The diminution of Spirituality

I was forwarded this great blog piece on children’s and young people’s spirituality.
Dave Csinos examines the way that creativity is educated out of young people losing innate gifting and appreciation that they already posses. He then explores the same principle and effect regarding spirituality:
” …. So, spirituality isn’t something that we achieve–it’s a gift from God that is woven into the very fabric of our innermost being. That is why we speak of spiritual formation and not spiritual creation. We can’t create a spiritual capacity in anyone. But we can help to form it. We can provide opportunities for children and youth to have spirit-to-Spirit connections with the One who gave them the gift of spirituality. Spirituality is something that can change, grow, and form. But it can also wither and fade away. To paraphrase Robinson’s words “We don’t grow into spirituality. We grow out of it. Or rather we get educated out of it.”
We can be educated out of our spiritual capacities. When we focus on memorization, doctrine, emotionalism, and just getting things done, we can actually eclipse our innate spiritual capacities. When we do nothing but teach our children about God, we can actually hinder them from having genuine experiences of God. Knowledge about God is certainly important; but when it becomes the sole purpose and focus of our ministries with young people, we might actually be educating them out of their spirituality. They leave Sunday school knowing all about the Bible, doctrine, proper practices, liturgy, and evangelism–but they can also leave without experiencing a life-forming encounter with the God who transcends our knowledge and reason. When we do nothing but teach about God, it becomes easy to forget that God is the unknown knower …. “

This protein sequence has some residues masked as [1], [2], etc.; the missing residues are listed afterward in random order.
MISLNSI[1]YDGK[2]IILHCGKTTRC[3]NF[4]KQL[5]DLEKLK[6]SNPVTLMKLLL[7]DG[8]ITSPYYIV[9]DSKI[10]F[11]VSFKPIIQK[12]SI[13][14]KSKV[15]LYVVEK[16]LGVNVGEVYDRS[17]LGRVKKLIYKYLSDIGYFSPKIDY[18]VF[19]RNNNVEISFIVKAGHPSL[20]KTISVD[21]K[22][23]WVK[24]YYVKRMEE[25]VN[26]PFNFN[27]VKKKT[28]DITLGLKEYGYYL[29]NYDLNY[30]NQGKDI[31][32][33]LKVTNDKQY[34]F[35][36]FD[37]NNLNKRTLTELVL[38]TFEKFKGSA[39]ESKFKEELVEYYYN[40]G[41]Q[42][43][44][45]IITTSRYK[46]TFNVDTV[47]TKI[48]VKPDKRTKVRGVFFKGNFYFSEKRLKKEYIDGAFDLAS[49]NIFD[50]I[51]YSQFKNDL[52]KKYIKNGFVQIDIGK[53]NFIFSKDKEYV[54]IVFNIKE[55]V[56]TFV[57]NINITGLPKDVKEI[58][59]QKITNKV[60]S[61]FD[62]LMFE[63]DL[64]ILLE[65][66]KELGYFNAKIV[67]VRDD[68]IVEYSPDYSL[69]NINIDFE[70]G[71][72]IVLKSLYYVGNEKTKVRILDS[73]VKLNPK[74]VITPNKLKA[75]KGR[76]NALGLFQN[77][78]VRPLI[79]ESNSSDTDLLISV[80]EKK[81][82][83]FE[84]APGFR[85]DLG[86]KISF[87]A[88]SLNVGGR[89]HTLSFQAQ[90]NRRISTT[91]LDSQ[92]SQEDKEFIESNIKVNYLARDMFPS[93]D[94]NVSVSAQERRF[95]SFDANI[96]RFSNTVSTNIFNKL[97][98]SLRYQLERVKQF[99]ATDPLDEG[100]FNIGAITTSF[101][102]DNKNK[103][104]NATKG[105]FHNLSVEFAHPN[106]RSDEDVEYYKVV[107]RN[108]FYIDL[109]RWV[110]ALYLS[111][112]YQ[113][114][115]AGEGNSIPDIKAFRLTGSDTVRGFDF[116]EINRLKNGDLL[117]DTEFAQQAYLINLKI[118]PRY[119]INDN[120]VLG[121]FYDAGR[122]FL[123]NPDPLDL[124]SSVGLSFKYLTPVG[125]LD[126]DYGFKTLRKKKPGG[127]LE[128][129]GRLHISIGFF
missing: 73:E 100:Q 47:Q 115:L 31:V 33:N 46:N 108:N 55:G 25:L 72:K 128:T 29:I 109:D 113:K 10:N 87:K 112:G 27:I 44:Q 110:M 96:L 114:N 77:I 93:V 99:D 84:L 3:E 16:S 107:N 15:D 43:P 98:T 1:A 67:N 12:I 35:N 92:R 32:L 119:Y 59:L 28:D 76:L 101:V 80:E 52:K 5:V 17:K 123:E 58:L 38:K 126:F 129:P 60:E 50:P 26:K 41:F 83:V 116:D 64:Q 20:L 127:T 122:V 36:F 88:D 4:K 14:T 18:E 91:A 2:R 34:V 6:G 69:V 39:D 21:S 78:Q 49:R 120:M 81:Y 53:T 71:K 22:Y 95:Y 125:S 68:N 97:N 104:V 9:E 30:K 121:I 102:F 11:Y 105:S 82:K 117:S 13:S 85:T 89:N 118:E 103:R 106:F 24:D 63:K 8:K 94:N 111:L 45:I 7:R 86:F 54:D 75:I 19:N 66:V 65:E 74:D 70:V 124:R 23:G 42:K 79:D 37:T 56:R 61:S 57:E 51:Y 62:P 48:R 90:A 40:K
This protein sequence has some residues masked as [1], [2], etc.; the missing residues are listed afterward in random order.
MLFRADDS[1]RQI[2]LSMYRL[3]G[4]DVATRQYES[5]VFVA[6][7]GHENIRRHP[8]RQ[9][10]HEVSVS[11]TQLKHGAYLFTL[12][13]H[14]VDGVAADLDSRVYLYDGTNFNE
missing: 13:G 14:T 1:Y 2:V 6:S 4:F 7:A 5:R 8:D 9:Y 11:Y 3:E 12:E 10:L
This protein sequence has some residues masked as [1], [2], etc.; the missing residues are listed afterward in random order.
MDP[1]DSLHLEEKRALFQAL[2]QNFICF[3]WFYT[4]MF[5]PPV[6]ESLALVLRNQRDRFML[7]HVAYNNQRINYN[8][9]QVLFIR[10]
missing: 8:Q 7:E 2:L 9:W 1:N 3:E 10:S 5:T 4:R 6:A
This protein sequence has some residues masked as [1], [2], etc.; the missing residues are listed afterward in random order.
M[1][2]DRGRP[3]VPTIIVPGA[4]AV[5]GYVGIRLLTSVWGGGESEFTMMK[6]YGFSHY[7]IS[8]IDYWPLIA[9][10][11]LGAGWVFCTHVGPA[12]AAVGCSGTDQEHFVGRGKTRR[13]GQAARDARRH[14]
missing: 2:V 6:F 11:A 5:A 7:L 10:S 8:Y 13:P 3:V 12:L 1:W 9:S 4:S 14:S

such as these blog banner.jpg
for the full article see Daves blog, Such as these
This is a great summing up and analogy of modernistic approaches to spirituality that inadvertently swung to a “It’s not who you know, it’s what you know” reversal of what the expression AND spirituality is … and should be.
A youth worker I know has recently written a dissertation exploring a thesis that young people outside of the church have more spiritual experiences than those within. (I’m still trying to scrounge a copy)